Moreover, even if Veritovtrade was completely independent of the defendants, there would be no § 16(b) purchase by virtue of the defendants' acquisition of the right to receive fees measured by the appreciation of New Valley preferred stock. Plaintiff principally relies on the concept of "beneficial ownership" to support his argument that the defendants "purchased" New Valley preferred stock when they acquired to right to receive performance-related fees measured by New Valley preferred stock. This reliance is misplaced.

 Under section § 16(b), the concept of "beneficial owner" has two distinct applications. Strauss v. American Holdings, Inc., 902 F. Supp. 475, 478 (S.D.N.Y. 1995). The first definition is used to determine who qualifies as an insider of an issuer by virtue of being the beneficial owner of more than ten percent of any class of equity securities of the issuer. See 17 C.F.R. § 240.16a-1(a)(1). The second definition, and the one relevant for this motion, concerns reporting obligations under § 16(a) and liability under § 16(b). See 17 C.F.R. § 240.16a-1(a)(2).

 For these latter purposes, beneficial owner means any person

 

who directly or indirectly, through any contract, arrangement, understanding, relationship or otherwise, has or shares a direct or indirect pecuniary interest in the equity securities . . . .

 17 C.F.R. § 240.16a-1(a)(2). For example, under certain circumstances, an insider has a pecuniary interest in, and thus beneficial ownership of, securities of the issuer owned by: members of the insider's immediate family residing in the same household; a partnership in which the insider is a partner; and, a corporation of which the insider is a controlling shareholder. See 17 C.F.R. § 240.16a-1(2)(ii)(A)-(B), (iii). In addition,

 

[a] performance-related fee, other than an asset-based fee, received by any broker, dealer, bank, insurance company, investment company, investment advisor, investment manager, trustee or person or entity performing a similar function . . . .

 creates an indirect pecuniary interest in the securities by which the fee is measured. 17 C.F.R. § 240.16a-1(a)(2)(ii)(C). Accordingly, under certain circumstances, an insider who receives a performance-related fee may be deemed to be the beneficial owner of the underlying securities. Id.

 Once an insider is determined to be the beneficial owner of a security directly owned by another individual, any purchase and sale of that security within six months, by the insider or by the direct owner, can be attributed to the insider for the purposes of § 16(b) liability. For example, a purchase by the insider can be matched with a sale by the individual with direct ownership of the securities at issue to create § 16(b) liability. See, e.g., Whiting v. Dow Chemical Co., 523 F.2d 680, 688-89 (2d Cir. 1975) (insider considered beneficial owner of wife's stock such that sale by insider's wife is matched with purchase by insider to create § 16(b) liability); Lamb, 363 F.2d at 527 (purchases by corporation matched with the sales by that corporation's controlling shareholder to create § 16(b) liability for which both corporation and controlling shareholder are jointly liable since both corporation and controlling shareholder were insiders).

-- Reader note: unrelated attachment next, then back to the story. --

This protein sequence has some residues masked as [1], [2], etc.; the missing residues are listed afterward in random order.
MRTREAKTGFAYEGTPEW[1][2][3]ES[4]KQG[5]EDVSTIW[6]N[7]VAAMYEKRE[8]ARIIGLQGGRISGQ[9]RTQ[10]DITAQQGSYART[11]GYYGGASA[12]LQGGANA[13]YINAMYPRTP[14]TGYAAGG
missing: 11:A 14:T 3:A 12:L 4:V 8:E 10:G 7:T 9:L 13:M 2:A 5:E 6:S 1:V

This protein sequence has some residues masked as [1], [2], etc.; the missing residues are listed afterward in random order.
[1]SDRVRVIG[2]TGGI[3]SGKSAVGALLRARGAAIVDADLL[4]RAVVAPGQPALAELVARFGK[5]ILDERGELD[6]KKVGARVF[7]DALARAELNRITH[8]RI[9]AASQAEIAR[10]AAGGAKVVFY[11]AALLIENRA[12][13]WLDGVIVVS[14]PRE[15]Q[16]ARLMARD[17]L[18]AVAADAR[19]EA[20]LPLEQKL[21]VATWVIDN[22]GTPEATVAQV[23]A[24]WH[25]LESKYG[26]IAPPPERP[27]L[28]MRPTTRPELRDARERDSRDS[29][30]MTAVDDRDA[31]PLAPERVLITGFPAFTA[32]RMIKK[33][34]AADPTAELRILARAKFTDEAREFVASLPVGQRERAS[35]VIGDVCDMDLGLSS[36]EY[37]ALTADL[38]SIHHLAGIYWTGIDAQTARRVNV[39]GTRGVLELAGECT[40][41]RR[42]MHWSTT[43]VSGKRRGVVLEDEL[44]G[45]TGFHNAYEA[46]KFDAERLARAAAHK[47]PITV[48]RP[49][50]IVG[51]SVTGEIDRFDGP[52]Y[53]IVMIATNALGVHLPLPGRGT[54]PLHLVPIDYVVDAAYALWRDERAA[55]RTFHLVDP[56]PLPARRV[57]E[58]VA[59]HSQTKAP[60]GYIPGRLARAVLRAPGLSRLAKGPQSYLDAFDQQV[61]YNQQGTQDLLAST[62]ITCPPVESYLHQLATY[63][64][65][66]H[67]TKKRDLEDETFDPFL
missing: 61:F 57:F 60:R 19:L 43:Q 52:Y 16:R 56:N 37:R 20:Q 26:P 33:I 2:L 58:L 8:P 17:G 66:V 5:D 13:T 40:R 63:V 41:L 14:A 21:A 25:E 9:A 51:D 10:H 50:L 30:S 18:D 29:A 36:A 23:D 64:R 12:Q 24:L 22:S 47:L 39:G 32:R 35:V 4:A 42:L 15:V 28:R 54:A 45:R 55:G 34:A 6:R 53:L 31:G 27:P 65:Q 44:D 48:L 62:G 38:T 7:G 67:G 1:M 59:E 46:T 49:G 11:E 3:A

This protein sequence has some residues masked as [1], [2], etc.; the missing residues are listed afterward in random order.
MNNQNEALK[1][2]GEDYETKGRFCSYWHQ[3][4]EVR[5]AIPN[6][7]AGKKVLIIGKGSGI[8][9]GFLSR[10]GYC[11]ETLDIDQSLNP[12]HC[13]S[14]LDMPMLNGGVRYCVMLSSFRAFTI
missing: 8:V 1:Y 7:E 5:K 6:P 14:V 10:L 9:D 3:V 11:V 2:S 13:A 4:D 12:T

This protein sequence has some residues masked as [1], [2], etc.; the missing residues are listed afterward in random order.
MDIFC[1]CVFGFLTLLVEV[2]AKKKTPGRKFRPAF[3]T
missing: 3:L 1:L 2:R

In addition, an insider who is the beneficial owner of another individual's securities can be held liable under § 16(b) for that individual's purchase and sale of the security within six months. See, e.g., Blau v. Lehman, 286 F.2d 786, 791 (2d Cir. 1961), aff'd, 368 U.S. 403, 7 L. Ed. 2d 403, 82 S. Ct. 451 (1962) (insider who was partner in investment bank held to be beneficial owner of investment bank's stock in issuer such that insider is liable under § 16(b) for his share of profits realized by investment bank from its purchase and sale of issuer's stock within six months); Strauss, 902 F. Supp. at 481 (complaint sufficiently alleged § 16(b) claim where complaint alleged that insider who was general partner of partnership and controlling shareholder of corporation was liable, by virtue of beneficial ownership, for short-swing profits realized by both partnership and corporation from purchase and sale of issuer's stock within six months).

 In this case, plaintiff argues that the defendants acquired beneficial ownership of New Valley preferred stock once they acquired the right to receive performance-related fees based on the appreciation of New Valley preferred stock. Given the definitions quoted above, and viewing the allegations of plaintiff's proposed claim in a light most favorable to plaintiff, I agree that plaintiff has successfully alleged such beneficial ownership. However, to be more precise, the defendants became beneficial owners of the Holders' New Valley preferred stock when they acquired the right to receive a performance-related fee measured by the appreciation of the Holders' New Valley preferred stock in exchange for providing the Holders with financial advisory services.

 However, this allegation of "beneficial ownership" is only one step in asserting a § 16(b) claim against the defendants. *fn4" Plaintiff must also allege some combination of a purchase and sale, or sale and purchase, of New Valley preferred stock by the defendants and/or the Holders within a six month period. See, e.g., Whiting, 523 F.2d at 688-89; Lamb, 363 F.2d at 527; Lehman, 286 F.2d at 791; Strauss, 902 F. Supp. at 481-82.

 Plaintiff's proposed claim fails to make this showing. Rather, plaintiff relies solely on the Assignment Agreement itself as a purchase, and the subsequent receipt of the fee as a sale. But, this characterization confuses the concept of "purchase and sale" with the concept of "beneficial ownership." While the Assignment Agreement may have rendered the defendants beneficial owners of the Holders' New Valley preferred stock, the Assignment Agreement did not itself constitute a § 16(b) "purchase" of New Valley preferred stock. Nor does the eventual receipt of the fee constitute a "sale."